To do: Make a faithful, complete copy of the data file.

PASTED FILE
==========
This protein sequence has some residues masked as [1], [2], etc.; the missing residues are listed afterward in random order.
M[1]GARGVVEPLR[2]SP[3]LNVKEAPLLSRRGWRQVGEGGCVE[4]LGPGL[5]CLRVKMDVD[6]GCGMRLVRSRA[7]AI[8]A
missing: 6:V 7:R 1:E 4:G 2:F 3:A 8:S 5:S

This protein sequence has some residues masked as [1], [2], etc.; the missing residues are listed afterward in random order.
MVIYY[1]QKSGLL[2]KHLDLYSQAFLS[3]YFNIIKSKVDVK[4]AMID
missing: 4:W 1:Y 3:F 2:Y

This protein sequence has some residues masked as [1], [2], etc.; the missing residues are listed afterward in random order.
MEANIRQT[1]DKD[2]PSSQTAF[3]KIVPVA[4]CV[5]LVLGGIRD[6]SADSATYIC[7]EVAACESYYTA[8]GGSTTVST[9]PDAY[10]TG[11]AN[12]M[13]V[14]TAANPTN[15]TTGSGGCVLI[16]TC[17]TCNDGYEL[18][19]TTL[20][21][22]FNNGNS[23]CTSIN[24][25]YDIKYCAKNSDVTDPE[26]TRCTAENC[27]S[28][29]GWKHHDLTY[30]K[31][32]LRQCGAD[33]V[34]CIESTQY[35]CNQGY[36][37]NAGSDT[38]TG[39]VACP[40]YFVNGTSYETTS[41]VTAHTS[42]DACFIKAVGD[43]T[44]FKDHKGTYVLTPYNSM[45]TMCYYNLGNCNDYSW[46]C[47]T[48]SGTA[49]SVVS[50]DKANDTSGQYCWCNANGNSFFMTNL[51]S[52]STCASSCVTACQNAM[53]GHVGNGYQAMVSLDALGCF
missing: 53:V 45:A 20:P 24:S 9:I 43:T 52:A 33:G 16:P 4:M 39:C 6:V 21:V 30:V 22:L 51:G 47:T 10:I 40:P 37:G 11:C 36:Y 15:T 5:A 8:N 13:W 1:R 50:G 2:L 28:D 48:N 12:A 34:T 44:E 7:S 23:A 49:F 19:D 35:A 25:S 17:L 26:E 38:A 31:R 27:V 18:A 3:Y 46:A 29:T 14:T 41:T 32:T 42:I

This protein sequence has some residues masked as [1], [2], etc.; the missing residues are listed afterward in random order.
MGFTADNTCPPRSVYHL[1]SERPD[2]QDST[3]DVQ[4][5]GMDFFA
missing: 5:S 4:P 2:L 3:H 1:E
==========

This protein sequence has some residues masked as [1], [2], etc.; the missing residues are listed afterward in random order.
M[1]GARGVVEPLR[2]SP[3]LNVKEAPLLSRRGWRQVGEGGCVE[4]LGPGL[5]CLRVKMDVD[6]GCGMRLVRSRA[7]AI[8]A
missing: 6:V 7:R 1:E 4:G 2:F 3:A 8:S 5:S

This protein sequence has some residues masked as [1], [2], etc.; the missing residues are listed afterward in random order.
MVIYY[1]QKSGLL[2]KHLDLYSQAFLS[3]YFNIIKSKVDVK[4]AMID
missing: 4:W 1:Y 3:F 2:Y

This protein sequence has some residues masked as [1], [2], etc.; the missing residues are listed afterward in random order.
MEANIRQT[1]DKD[2]PSSQTAF[3]KIVPVA[4]CV[5]LVLGGIRD[6]SADSATYIC[7]EVAACESYYTA[8]GGSTTVST[9]PDAY[10]TG[11]AN[12]M[13]V[14]TAANPTN[15]TTGSGGCVLI[16]TC[17]TCNDGYEL[18][19]TTL[20][21][22]FNNGNS[23]CTSIN[24][25]YDIKYCAKNSDVTDPE[26]TRCTAENC[27]S[28][29]GWKHHDLTY[30]K[31][32]LRQCGAD[33]V[34]CIESTQY[35]CNQGY[36][37]NAGSDT[38]TG[39]VACP[40]YFVNGTSYETTS[41]VTAHTS[42]DACFIKAVGD[43]T[44]FKDHKGTYVLTPYNSM[45]TMCYYNLGNCNDYSW[46]C[47]T[48]SGTA[49]SVVS[50]DKANDTSGQYCWCNANGNSFFMTNL[51]S[52]STCASSCVTACQNAM[53]GHVGNGYQAMVSLDALGCF
missing: 53:V 45:A 20:P 24:S 9:I 43:T 52:A 33:G 16:P 4:M 39:C 6:V 21:V 30:V 22:L 51:G 47:T 10:I 40:P 37:G 11:C 36:Y 15:T 5:A 8:N 13:W 1:R 50:G 2:L 28:D 48:N 12:A 34:T 44:E 7:S 23:A 49:F 19:D 35:A 25:S 17:L 26:E 38:A 31:R 27:V 18:A 3:Y 46:A 29:T 14:T 41:T 32:T 42:I

This protein sequence has some residues masked as [1], [2], etc.; the missing residues are listed afterward in random order.
MGFTADNTCPPRSVYHL[1]SERPD[2]QDST[3]DVQ[4][5]GMDFFA
missing: 5:S 4:P 2:L 3:H 1:E